December 7 roundup

  • Speaking of privacy, consider what happens when lawyers get a hold of your email. (When will we see law professors eager to create new causes of action consider the privacy-destroying implications of ediscovery?) [Fulton County Daily Report/; Toronto Globe & Mail; Point of Law] Earlier: Jan. 9 and links therein.
  • Speaking of privacy and reputation, Mary Roberts goes to trial, but Above the Law doesn’t mention our coverage (June 2004; Sep. 2005; Feb. 6; Mar. 19; May 17), and misses the juicy details.
  • Oy: “Woman who ‘lost count after drinking 14 vodkas’ awarded £7,000 over New Year fall from bridge.” News from the compensation culture not entirely bad: damages were reasonable, and the court did hold the woman 80% responsible, the exact opposite of the McDonald’s coffee case. []
  • No good deed goes unpunished: Sperm donor liable for child support, judge rules. [Newsday/Seattle Times]
  • Bad attorney gets fired, sues DLA Piper for discrimination, represents herself pro se, demonstrates firsthand why she got fired: law firm wins on summary judgment. [ABA Journal; update: also New York Law Journal]
  • Romney on tort reform; McCain on medmal. [Torts Prof Blog; Torts Prof Blog]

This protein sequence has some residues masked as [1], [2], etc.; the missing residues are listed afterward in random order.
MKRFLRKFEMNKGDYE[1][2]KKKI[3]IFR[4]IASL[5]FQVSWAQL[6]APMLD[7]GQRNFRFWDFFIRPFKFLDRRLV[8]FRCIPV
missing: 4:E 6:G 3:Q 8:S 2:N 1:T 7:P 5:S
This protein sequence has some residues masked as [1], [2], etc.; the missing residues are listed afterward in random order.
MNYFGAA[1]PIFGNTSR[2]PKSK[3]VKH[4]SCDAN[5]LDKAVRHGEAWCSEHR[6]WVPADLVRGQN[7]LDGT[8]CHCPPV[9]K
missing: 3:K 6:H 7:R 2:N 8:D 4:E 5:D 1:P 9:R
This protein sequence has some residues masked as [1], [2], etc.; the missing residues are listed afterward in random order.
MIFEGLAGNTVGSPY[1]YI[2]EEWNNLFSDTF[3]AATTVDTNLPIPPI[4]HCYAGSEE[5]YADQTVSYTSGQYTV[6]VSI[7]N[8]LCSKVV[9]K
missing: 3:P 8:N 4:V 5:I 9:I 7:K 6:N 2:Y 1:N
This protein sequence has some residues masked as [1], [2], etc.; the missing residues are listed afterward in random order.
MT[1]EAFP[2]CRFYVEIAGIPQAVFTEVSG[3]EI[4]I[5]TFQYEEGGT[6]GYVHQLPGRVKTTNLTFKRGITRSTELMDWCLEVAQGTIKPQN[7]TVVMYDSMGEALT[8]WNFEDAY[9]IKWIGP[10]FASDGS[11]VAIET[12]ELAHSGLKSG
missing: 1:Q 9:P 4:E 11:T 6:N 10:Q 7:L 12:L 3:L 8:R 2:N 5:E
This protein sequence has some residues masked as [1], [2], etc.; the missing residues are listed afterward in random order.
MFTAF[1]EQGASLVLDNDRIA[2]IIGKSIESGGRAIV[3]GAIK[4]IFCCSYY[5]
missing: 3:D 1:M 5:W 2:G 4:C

• Another day, another Borat lawsuit. I’m still waiting for the consumer fraud lawsuit from moviegoers upset that it was not actually a Kazakh documentary. [Reuters; earlier]


  • I’m not buying the sperm donor thing as being abusive. This seemed more like some open marriage arrangement than the typical anonymous sperm bank situation.

    The other telling thing is that the guy who lived in the household with the child doesn’t seem to have the cajones to live up to his role accepted 18 years ago when he became the father in the home to the child.

  • nevins, I’m not sure where you get that interpretation from the news story. The man was married to someone else, donated sperm to a lesbian couple that did not want anonymous sperm, and never lived with the child.

  • Besides not getting everything in writing (dumb…), his mistake seemed to be not anticipating that the social/legal climate would change and that offspring over age 18 would someday be considered “children” with a “right” to have someone else pay for their education.

  • Re: the DLA associate: if a partner at the firm deemed her writing to be subpar, how in Heaven’s name did she get admitted to Harvard Law School?

    Ahem. I’m kidding.

  • Wow – this fired DLA Piper associate is something else. Check out the details in

    Was she even admitted to practice anywhere? And look at the information about her former employer — didn’t DLA check into that before hiring her? This woman is like the Jayson Blair of the legal world. But it goes to show what law firms will do to prevent accusations of “racism”.

  • Heather,

    That’s a good point… perhaps some kind of “ex post facto” defense?

  • […] Another sperm donor surprised by legal obligation to pay child support [Santa Fe, N.M. Reporter; earlier] […]